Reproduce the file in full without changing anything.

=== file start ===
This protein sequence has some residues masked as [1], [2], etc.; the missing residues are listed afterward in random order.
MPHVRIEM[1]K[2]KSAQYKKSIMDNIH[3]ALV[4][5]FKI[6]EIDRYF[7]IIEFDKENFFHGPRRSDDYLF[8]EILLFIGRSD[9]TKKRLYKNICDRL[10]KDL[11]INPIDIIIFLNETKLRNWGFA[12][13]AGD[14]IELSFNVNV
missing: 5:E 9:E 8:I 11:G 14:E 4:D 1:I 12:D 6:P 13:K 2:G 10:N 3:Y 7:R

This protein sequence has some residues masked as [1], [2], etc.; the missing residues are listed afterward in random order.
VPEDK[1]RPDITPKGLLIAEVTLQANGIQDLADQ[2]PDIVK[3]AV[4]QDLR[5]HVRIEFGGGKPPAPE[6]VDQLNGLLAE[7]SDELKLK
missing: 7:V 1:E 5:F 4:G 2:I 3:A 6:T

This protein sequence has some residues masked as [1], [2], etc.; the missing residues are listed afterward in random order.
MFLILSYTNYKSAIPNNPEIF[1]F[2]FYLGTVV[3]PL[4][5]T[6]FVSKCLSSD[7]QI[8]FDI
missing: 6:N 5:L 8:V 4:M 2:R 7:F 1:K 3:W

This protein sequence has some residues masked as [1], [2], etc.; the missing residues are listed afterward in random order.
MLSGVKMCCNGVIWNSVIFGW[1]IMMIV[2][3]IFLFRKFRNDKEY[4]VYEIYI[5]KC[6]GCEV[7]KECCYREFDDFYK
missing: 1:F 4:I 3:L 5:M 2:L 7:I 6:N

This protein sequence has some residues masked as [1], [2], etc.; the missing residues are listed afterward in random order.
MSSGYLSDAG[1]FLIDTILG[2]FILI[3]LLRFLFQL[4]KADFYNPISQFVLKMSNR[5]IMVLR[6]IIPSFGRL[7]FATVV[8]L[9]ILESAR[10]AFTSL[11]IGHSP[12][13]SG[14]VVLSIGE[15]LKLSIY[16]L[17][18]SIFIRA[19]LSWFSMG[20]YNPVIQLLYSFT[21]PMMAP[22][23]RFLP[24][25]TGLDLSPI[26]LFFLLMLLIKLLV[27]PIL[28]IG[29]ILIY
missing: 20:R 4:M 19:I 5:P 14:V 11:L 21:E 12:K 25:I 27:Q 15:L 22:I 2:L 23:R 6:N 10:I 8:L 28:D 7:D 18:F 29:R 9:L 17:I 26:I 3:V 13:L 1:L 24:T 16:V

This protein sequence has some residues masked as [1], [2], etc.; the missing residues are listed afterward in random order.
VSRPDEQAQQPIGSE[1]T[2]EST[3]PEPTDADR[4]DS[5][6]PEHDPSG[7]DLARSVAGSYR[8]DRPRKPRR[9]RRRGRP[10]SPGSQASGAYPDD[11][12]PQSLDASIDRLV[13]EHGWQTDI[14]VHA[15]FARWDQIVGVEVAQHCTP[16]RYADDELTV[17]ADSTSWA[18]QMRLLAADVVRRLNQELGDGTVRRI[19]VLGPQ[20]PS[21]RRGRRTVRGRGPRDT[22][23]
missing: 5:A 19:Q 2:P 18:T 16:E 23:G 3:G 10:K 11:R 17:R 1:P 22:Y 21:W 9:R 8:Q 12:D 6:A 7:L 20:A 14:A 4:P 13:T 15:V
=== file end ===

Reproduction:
This protein sequence has some residues masked as [1], [2], etc.; the missing residues are listed afterward in random order.
MPHVRIEM[1]K[2]KSAQYKKSIMDNIH[3]ALV[4][5]FKI[6]EIDRYF[7]IIEFDKENFFHGPRRSDDYLF[8]EILLFIGRSD[9]TKKRLYKNICDRL[10]KDL[11]INPIDIIIFLNETKLRNWGFA[12][13]AGD[14]IELSFNVNV
missing: 5:E 9:E 8:I 11:G 14:E 4:D 1:I 12:D 6:P 13:K 2:G 10:N 3:Y 7:R

This protein sequence has some residues masked as [1], [2], etc.; the missing residues are listed afterward in random order.
VPEDK[1]RPDITPKGLLIAEVTLQANGIQDLADQ[2]PDIVK[3]AV[4]QDLR[5]HVRIEFGGGKPPAPE[6]VDQLNGLLAE[7]SDELKLK
missing: 7:V 1:E 5:F 4:G 2:I 3:A 6:T

This protein sequence has some residues masked as [1], [2], etc.; the missing residues are listed afterward in random order.
MFLILSYTNYKSAIPNNPEIF[1]F[2]FYLGTVV[3]PL[4][5]T[6]FVSKCLSSD[7]QI[8]FDI
missing: 6:N 5:L 8:V 4:M 2:R 7:F 1:K 3:W

This protein sequence has some residues masked as [1], [2], etc.; the missing residues are listed afterward in random order.
MLSGVKMCCNGVIWNSVIFGW[1]IMMIV[2][3]IFLFRKFRNDKEY[4]VYEIYI[5]KC[6]GCEV[7]KECCYREFDDFYK
missing: 1:F 4:I 3:L 5:M 2:L 7:I 6:N

This protein sequence has some residues masked as [1], [2], etc.; the missing residues are listed afterward in random order.
MSSGYLSDAG[1]FLIDTILG[2]FILI[3]LLRFLFQL[4]KADFYNPISQFVLKMSNR[5]IMVLR[6]IIPSFGRL[7]FATVV[8]L[9]ILESAR[10]AFTSL[11]IGHSP[12][13]SG[14]VVLSIGE[15]LKLSIY[16]L[17][18]SIFIRA[19]LSWFSMG[20]YNPVIQLLYSFT[21]PMMAP[22][23]RFLP[24][25]TGLDLSPI[26]LFFLLMLLIKLLV[27]PIL[28]IG[29]ILIY
missing: 20:R 4:M 19:I 5:P 14:V 11:L 21:E 12:K 25:I 27:Q 15:L 22:I 2:L 23:R 6:N 10:I 8:L 28:D 7:D 18:F 29:R 9:L 17:I 26:I 3:V 13:L 1:L 24:T 16:V

This protein sequence has some residues masked as [1], [2], etc.; the missing residues are listed afterward in random order.
VSRPDEQAQQPIGSE[1]T[2]EST[3]PEPTDADR[4]DS[5][6]PEHDPSG[7]DLARSVAGSYR[8]DRPRKPRR[9]RRRGRP[10]SPGSQASGAYPDD[11][12]PQSLDASIDRLV[13]EHGWQTDI[14]VHA[15]FARWDQIVGVEVAQHCTP[16]RYADDELTV[17]ADSTSWA[18]QMRLLAADVVRRLNQELGDGTVRRI[19]VLGPQ[20]PS[21]RRGRRTVRGRGPRDT[22][23]
missing: 5:A 19:Q 2:P 18:T 16:E 23:G 3:G 10:K 11:R 17:R 1:P 22:Y 21:W 9:R 8:Q 12:D 6:A 7:L 20:A 14:A 4:P 13:T 15:V